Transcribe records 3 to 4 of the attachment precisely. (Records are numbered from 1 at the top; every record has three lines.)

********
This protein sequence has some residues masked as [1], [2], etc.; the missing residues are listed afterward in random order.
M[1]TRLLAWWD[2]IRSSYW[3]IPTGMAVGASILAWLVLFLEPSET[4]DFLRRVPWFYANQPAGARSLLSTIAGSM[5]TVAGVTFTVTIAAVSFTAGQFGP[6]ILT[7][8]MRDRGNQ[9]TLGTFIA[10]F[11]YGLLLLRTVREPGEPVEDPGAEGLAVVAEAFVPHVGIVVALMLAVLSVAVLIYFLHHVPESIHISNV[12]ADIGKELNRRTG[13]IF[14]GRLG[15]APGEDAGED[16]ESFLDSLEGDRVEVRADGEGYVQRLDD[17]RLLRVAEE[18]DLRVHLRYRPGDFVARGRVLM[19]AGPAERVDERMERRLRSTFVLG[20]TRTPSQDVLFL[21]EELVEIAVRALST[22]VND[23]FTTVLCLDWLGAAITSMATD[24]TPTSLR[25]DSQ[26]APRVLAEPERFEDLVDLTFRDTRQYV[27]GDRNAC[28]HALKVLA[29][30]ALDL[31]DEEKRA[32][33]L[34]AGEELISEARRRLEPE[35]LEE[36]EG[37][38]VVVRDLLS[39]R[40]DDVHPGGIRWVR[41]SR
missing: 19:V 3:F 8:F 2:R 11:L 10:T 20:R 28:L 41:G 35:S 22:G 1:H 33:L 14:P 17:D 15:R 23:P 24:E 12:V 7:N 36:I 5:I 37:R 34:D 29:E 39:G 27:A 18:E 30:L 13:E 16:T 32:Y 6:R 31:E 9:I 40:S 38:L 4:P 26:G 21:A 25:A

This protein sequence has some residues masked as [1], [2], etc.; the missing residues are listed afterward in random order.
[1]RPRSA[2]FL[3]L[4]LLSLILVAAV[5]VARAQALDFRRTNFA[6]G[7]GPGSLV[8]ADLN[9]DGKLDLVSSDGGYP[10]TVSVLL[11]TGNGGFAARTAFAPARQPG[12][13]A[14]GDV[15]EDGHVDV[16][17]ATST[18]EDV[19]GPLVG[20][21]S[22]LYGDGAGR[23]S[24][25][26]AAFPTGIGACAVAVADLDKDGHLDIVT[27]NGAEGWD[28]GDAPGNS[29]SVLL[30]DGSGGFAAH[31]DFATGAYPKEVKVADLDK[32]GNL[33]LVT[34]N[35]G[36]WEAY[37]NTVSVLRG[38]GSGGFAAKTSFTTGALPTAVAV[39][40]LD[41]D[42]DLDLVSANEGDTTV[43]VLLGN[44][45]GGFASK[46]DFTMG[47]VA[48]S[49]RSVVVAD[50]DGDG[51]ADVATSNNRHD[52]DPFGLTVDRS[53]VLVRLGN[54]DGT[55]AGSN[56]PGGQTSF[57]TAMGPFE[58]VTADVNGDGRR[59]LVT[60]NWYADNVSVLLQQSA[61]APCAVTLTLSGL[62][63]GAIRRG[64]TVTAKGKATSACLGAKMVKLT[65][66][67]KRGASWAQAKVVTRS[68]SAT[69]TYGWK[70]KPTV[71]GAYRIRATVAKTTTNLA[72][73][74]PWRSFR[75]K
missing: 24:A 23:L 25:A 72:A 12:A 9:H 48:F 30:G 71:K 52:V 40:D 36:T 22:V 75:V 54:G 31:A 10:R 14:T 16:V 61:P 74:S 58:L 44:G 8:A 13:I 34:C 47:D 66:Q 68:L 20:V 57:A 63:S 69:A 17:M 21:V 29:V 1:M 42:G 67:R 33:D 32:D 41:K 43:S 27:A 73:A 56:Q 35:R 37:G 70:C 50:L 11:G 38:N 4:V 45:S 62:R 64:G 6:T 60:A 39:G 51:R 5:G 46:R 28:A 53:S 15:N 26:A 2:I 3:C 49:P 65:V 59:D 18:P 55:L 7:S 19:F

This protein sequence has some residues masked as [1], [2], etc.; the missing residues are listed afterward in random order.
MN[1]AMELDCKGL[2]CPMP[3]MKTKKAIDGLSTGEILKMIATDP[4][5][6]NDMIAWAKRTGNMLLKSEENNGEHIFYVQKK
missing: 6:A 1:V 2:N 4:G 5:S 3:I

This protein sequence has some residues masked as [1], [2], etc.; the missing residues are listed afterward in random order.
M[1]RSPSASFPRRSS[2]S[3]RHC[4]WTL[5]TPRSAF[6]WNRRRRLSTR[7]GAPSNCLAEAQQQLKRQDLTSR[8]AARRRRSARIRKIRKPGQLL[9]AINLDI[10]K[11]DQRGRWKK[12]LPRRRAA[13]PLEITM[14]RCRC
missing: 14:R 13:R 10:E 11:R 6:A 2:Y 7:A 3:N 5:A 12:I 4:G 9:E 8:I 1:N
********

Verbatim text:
This protein sequence has some residues masked as [1], [2], etc.; the missing residues are listed afterward in random order.
MN[1]AMELDCKGL[2]CPMP[3]MKTKKAIDGLSTGEILKMIATDP[4][5][6]NDMIAWAKRTGNMLLKSEENNGEHIFYVQKK
missing: 6:A 1:V 2:N 4:G 5:S 3:I

This protein sequence has some residues masked as [1], [2], etc.; the missing residues are listed afterward in random order.
M[1]RSPSASFPRRSS[2]S[3]RHC[4]WTL[5]TPRSAF[6]WNRRRRLSTR[7]GAPSNCLAEAQQQLKRQDLTSR[8]AARRRRSARIRKIRKPGQLL[9]AINLDI[10]K[11]DQRGRWKK[12]LPRRRAA[13]PLEITM[14]RCRC
missing: 14:R 13:R 10:E 11:R 6:A 2:Y 7:A 3:N 5:A 12:I 4:G 9:E 8:I 1:N